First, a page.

On Sun AM (12/3) 30 kt west winds were nearly filling the entire North Pacific from the Northern Kuril Islands into the Western Gulf of Alaska aimed east. A small area of 40-45 kt northwest winds were embedded in that area in the Northwestern Gulf associated with a building gale there. Seas were building from 27 ft at 47N 160W (300 degs NCal). In the evening fetch built to 50 kts aimed east while the gale lifted northeast with seas 33 ft at 51N 153W (310 degs NCal) aimed aimed mainly at the Pacific Northwest and points north of there with sideband energy down into Central CA. By Mon AM (12/4) the gale was lifting northeast up into Alaska with 40 kts west winds and 34 ft seas over a small area at 56N 148W aimed east targeting only the Canadian coast. Small swell possible for North and Central CA mainly form the early part of this storm.
North CA: Expect swell arrival on Tues PM (12/5) pushing 4.2 ft @ 16 secs (6.7 ft). Swell peaking early Wed AM (12/6) at 5.5 ft @ 15 secs (8.0 ft) but swell will be shadowed in the SF Bay area, so size will be smaller there. Hardly anything left by Thurs AM. Swell Direction: 300-319 degrees focused on 302 degs.
Northwest Pacific Gale
On Sun AM (12/3) a persistent fetch of 30-35 kts west winds were over a large are filling the area from the Kuril's to the dateline generating a broad area of 23 ft seas at 45N 175E targeting Hawaii well (323 degs HI). Fetch and seas held into the evening while migrating east generating 25 ft seas at 44N 180W (325 degrees). Fetch faded in coverage and velocity while tracking southeast Mon AM (12/4) with seas fading from 24-25 ft over a moderate area at 42N 172W (329 degs HI). Fetch fell southeast in the evening with winds still 35 kts from the northwest with seas 22 ft at 37N 163W 100 nmiles NNW of Hawaii.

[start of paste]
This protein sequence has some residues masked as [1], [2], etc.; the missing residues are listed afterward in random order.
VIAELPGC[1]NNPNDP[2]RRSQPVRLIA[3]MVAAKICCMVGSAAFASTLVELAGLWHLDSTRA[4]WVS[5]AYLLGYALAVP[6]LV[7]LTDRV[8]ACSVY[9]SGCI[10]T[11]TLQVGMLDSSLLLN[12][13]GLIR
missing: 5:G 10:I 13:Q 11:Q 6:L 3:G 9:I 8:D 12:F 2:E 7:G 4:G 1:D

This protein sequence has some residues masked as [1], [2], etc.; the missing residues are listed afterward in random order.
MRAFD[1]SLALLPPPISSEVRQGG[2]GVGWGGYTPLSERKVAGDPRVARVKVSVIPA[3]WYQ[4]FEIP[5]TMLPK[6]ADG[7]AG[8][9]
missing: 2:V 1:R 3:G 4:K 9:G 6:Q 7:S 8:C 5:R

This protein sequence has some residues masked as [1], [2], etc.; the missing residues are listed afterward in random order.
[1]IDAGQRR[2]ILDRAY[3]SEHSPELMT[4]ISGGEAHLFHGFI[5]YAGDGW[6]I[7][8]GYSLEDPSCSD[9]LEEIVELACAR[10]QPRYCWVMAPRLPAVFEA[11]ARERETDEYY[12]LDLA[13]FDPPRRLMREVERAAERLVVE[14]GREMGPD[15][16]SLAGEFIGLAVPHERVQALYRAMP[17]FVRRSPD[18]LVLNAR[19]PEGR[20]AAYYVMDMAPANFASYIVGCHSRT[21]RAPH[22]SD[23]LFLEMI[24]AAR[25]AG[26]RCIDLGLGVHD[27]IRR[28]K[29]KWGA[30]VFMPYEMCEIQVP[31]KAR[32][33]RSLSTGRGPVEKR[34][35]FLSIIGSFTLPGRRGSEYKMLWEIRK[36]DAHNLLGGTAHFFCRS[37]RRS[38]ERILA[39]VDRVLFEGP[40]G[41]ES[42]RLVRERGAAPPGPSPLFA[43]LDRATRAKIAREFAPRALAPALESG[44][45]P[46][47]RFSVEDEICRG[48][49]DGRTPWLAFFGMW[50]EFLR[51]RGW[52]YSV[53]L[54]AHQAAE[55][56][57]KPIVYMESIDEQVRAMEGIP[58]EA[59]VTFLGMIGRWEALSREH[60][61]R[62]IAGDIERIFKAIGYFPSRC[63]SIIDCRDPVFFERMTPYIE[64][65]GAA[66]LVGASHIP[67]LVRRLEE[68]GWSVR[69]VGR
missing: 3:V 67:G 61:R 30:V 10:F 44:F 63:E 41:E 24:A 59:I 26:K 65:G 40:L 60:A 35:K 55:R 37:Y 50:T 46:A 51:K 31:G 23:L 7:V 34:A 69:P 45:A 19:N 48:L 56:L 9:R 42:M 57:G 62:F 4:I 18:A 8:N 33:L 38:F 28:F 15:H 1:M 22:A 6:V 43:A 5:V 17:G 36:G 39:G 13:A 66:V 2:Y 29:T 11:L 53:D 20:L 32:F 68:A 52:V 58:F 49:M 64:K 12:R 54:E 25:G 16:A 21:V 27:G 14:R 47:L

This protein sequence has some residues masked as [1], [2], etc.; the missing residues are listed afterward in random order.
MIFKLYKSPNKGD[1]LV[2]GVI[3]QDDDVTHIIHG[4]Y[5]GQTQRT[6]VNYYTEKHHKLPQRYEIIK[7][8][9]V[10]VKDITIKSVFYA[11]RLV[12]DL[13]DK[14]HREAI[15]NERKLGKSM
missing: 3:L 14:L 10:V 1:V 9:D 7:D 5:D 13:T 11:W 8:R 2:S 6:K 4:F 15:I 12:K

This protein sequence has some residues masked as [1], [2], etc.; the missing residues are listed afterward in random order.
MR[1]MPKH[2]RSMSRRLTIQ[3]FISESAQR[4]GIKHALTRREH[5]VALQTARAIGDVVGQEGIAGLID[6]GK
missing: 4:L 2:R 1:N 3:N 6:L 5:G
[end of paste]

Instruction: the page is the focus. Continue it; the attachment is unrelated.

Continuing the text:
Hawaii: Expect swell arrival on Wed (12/6) building to 9.5 ft @ 13-14 secs (13.0 ft) early and holding most of the day but pretty raw. Swell continues Thurs (12/7) at 7.8 ft @ 14 secs (10.5 ft). Swell fades some on Fri (12/8) dropping from 7.0 ft @ 12-13 secs early (8.5 ft). Residuals on Sat (12/9) fading from 4.8 ft @ 11 secs (5.0 ft). Swell Direction: 335 degrees.
Another Gulf Gale
On Mon PM (12/4) a small gale was developing in the extreme Western Gulf being fed by a good upper level jetstream flow aloft resulting in a tiny area of 30-35 kt northwest winds tracking east with 24 ft seas over a modest area at 45N 171W (297 degs NCal). On Tues AM (12/5) the gale was tracking east-southeast with 40 kts winds over a small area and 27 ft seas at 45N 165W (295 degs NCal). In the evening the gale is to stall with 40 kt northwest winds and 28 ft seas holding at 44N 160W (296 degs NCal). On Wed AM (12/6) the gale is to fade with 35 kt northwest winds and seas fading from 22 ft at 44N 158W (296 degs NCal) with a secondary fetch developing south of there at 35 kts with 22 ft seas at 34N 160W targeting Hawaii some (353 degs HI, 275 degs NCal). The gale is to push east and fade in the evening with 20 ft seas at 42N 158W with secondary seas 20 ft at 31N 156W aimed at Baja. The gale is dissipate from there. Something to monitor relative to Hawaii and North/Central CA.
Hawaii: Swell from this system is to arrive in combination with the North Gulf Gale (see above).
North CA: For planning purposes expect small swell arrival on Thurs PM (12/7) peaking Fri AM (12/8) at 4.1 ft @ 15 secs (6.0 ft). Swell Direction: 296 degrees